There is much said in the Bible about Christian cleansing, or purging from sin. But unlike the traditional view of purgatory, which claims that believers pass through purgatory after death and finally enter into heavenly bliss and glory, the Bible shows that the Christian’s purgation or cleansing takes place before death. "Let us cleanse ourselves from all filthiness of the flesh and spirit,"' writes the apostle. (2 Cor. 7:1) The Christian is expected to do this before he dies, not afterward. Jesus likened himself to a vine and his followers to branches of that vine. (John 15:1-8) Then he said that his Heavenly Father purged or pruned the branches in order that they might bring forth more fruit. Here again is described a work of purging which takes place in the Christian before death, not afterward. The Apostle Peter said, "Think it not strange concerning the fiery trial which is to try you, as though some strange thing happened unto you: but rejoice, inasmuch as ye are partakers of Christ's sufferings." (1 Pet. 4:12, 13) Here is the unmistakable mention of fire in connection with Christian experience, but it has no reference to literal fire which it is alleged will torment people after death, but to the purging experiences which come to the Christian in this life. The Apostle Paul wrote, "For whom the Lord loveth he chasteneth, and scourgeth every son whom he receiveth." (Heb. 12:6) There is nothing in this text to indicate that the scourging mentioned is to take place after death. Rather, the apostle is telling Christians what to expect in this life. If we love the Lord, and he loves us and is dealing with us, we must expect to be scourged or disciplined, in order that we might learn his will more perfectly and be trained to do it more faithfully. Some of the purging experiences of the Christian are at the instance of the Lord, for by his kind providence his people are properly trained. But the Christian is also expected to take himself in hand and do some of the purging on a voluntary basis. Paul wrote, "I keep under my body, and bring it into subjection: lest that bv anv means, when I have preached to others, I myself should be a castaway." – l Cor. 9:27 All of these passages from God's holy Word indicate beyond doubt that purging work must go on in the life of every follower of the Master. The Scriptures also reveal that the great objective of this purging work is that Christians may be developed into the likeness of their Lord. Paul writes that it is God’s will that all who are called of him should be made copies of his dear Son. (Rom. 8:28, 29) And there are many promises in the Bible to indicate that those who repent of their sins, accept Jesus as their Redeemer, and then follow faithfully in his steps of sacrifice, striving to be made like him, will, when resurrected from the dead, share his heavenly home and reign with him for a thousand years for the blessing of the remainder of the world of mankind.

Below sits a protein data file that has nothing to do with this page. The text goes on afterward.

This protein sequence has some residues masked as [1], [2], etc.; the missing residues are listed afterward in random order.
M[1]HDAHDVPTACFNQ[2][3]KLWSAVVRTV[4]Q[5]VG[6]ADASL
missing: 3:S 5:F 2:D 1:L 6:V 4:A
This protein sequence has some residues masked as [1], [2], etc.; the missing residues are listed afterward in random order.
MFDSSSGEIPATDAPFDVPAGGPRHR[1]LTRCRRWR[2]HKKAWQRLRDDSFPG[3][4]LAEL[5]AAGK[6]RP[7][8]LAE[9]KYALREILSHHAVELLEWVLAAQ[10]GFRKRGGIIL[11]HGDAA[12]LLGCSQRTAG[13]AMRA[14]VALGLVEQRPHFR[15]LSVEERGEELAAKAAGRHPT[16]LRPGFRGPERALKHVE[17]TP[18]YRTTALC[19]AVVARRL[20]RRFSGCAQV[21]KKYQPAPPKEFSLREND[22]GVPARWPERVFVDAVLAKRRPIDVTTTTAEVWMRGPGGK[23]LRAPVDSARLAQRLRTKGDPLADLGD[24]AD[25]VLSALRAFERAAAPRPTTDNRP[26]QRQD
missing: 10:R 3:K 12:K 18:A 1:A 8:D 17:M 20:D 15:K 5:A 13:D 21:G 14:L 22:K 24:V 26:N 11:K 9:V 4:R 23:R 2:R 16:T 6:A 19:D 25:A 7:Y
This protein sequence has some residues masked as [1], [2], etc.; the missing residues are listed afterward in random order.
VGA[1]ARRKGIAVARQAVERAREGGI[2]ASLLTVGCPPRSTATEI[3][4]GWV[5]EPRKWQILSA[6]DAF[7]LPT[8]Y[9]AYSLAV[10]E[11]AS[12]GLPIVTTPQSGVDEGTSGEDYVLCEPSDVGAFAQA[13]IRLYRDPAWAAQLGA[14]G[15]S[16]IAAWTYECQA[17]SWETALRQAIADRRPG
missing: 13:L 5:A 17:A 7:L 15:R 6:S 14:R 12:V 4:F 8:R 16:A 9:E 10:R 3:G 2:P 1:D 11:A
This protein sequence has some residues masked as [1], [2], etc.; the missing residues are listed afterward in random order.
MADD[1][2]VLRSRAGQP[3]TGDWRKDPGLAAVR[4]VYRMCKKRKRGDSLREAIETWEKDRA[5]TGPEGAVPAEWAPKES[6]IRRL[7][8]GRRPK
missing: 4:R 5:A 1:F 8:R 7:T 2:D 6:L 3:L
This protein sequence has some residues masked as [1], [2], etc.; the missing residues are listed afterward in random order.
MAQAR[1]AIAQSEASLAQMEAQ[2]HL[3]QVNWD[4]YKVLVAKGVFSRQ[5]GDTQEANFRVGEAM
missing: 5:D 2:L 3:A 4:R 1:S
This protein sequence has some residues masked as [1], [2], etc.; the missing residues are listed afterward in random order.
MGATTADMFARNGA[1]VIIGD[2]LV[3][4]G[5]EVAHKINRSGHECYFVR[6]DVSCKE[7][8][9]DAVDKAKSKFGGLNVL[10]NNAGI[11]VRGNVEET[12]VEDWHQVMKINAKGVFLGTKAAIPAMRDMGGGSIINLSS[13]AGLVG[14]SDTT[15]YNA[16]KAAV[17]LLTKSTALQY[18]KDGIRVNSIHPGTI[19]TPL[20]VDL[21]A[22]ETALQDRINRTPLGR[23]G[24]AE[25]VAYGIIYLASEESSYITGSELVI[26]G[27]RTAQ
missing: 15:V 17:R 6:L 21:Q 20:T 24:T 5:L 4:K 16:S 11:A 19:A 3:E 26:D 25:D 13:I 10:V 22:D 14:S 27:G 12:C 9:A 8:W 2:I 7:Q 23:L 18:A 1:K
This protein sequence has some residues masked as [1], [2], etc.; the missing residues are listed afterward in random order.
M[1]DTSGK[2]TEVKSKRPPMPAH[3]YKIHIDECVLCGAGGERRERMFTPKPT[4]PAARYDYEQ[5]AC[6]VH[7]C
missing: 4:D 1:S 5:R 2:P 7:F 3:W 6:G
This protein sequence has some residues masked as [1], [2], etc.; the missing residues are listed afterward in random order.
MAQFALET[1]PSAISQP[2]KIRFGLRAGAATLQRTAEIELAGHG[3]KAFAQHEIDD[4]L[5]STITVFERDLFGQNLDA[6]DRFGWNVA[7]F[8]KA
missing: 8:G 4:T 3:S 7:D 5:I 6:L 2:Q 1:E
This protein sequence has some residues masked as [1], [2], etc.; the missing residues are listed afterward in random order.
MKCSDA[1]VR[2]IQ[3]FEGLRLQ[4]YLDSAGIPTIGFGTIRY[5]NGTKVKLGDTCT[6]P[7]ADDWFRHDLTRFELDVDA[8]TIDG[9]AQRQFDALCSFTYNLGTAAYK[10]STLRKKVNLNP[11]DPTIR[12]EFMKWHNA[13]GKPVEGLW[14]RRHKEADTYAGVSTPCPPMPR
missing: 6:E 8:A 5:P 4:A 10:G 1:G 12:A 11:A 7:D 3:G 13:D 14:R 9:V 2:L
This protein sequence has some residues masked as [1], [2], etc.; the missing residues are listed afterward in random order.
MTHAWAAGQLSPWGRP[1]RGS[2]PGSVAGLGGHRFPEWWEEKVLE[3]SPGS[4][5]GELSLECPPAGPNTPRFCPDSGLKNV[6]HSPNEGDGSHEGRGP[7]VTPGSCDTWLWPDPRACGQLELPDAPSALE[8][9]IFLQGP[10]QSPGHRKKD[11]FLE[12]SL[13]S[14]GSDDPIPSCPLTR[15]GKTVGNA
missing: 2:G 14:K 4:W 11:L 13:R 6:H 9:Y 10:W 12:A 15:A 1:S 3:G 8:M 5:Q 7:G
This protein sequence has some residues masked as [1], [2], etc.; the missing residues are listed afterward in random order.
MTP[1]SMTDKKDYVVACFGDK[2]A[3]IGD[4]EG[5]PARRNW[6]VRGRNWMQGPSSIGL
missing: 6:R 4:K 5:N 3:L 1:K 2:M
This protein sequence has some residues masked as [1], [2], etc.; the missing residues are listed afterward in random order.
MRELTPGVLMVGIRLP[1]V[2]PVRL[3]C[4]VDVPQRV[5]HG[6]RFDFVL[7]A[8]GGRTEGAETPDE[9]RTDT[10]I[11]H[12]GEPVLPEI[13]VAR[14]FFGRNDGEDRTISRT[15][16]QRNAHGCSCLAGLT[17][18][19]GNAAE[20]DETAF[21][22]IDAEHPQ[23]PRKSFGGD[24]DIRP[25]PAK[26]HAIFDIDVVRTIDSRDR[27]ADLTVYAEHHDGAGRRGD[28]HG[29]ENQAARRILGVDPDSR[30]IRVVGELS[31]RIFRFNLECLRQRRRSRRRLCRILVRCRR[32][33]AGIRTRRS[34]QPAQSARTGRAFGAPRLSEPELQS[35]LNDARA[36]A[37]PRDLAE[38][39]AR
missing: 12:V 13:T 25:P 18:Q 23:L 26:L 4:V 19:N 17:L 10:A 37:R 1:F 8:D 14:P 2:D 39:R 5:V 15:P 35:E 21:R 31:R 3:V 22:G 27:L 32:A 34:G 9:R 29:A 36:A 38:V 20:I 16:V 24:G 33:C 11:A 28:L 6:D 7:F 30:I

A Thousand Years of Purgatory
The purgatorial cleansings which we have just described involve but a very small minority of the human race. Jesus referred to this minority as a "little flock," but he said of these, "It is your Father's good pleasure to give you the kingdom." – Luke 12:32 We have already mentioned the thousand year reign of Christ. Now we learn from Jesus that his true followers during the present age, in passing through their period of cleansing, are being prepared, not merely to enjoy a heavenly home with him, but also to work with him to rehabilitate the remainder of the human race. Together, they will restore mankind to a worldwide paradise. This is the work to be accomplished by the kingdom of Christ. This gigantic undertaking, the Scriptures reveal, will require an entire thousand years for completion. During that thousand years, mankind will go through their purgatorial experiences – their purging, or cleansing, from the imperfection due to the fall of Adam. This thousand-year period, during which Jesus and his church will be reigning over the earth, is also described in the Bible as a judgment day – this particular day being a thousand years long. – 2 Pet. 3:8; Acts 17:31; Rev. 5:10 The judgment work of that day will involve disciplinary training, or, as the prophet puts it, the Lord will "rebuke strong nations afar off" (Mic. 4:3) The Prophet Isaiah declares that when God’s "judgments are in the earth, the inhabitants of the world will learn righteousness." (Isa. 26:9) Jesus will be the great judge of that day, and concerning him the prophet declares, "But with righteousness shall he judge the poor, and reprove with equity for the meek of the earth: and he shall smite the earth with the rod of his mouth, and with the breath of his lips shall he slay the wicked" – Isa. 11:4
Sleeping Ones Awakened